Hillary Clinton told a lot of lies last night in the first presidential debate.
There is definitely a lot to unpack.
Lester Holt wasn’t much better.
One of the many false things he said involved the “stop and frisk” program in New York that Trump wants to implement in some areas across the country.
It brought crime down significantly in New York and both Lester Holt and Hillary falsely implied last night that everyone agrees the process was unconstitutional.
At the very least, there is some grey area.
Even liberal Clinton supporter Alan Dershowitz understands that.
Here is Larry O’Connor with more…
From Hot Air:
Was “stop and frisk” really ruled unconstitutional? Is it really a form of racial profiling?
The answer is a little bit more nuanced than Holt made it out to be last night.
DERSHOWITZ: There was a district court judge, Shira Scheindlin, who ruled that the NY stop and frisk, as applied, was unconstitutional. she wrote a hundred and some odd opinion, but it didn’t get to the Supreme Court. The Supreme Court last word on it was a case called Terry v. Ohio many many many many years ago and the Supreme Court held under certain circumstances at least stop and frisk can be constitutional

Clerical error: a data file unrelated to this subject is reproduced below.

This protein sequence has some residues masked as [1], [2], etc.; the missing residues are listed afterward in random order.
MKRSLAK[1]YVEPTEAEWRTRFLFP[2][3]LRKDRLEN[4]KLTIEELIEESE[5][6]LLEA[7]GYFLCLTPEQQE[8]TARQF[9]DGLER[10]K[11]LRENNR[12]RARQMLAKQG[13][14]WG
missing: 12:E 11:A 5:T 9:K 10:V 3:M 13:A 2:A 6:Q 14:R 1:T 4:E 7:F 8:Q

Look, the interesting thing is how it’s applied. In Massachusetts it was applied in a very effective way with the cooperation of some of the leaders of the African American community and it really helped to disarm gang members in parts of the city where the crime rate was very high. But, if it’s used just as a form of racial profiling then it’s done in a way that probably raises constitutional questions.
But, it’s much more subtle and much more complex and a hard issue to raise in the context of a 2-minute answer in a debate.
O’CONNOR: Probably would have been best for Lester Holt to not wade into “fact checking” on that area…
DERSHOWITZ: I think you don’t fact check in your question, you fact check after the answer is given, and I think he made a controversial sub-statement which then, Donald Trump responded to, factually, and they both had some truth on their side.
And, in fact, it’s true that Mayor DeBlasio chose to not fight the constitutionality of New York’s version of the policy in a higher court so there is still an open question.
Were North Carolina’s and Texas’ voter ID laws considered constitutional when the lowest courts gave them the seal of approval? No. The constitutionality of those laws were always held open until the left had the answer they’ve waited for from a higher court. Same with Obama’s unilateral amnesty action and the individual mandate embedded in Obamacare.
I hope the remaining moderators learn the “Lester Holt Rule” on fact checking. Stay in your lane and just ask the questions.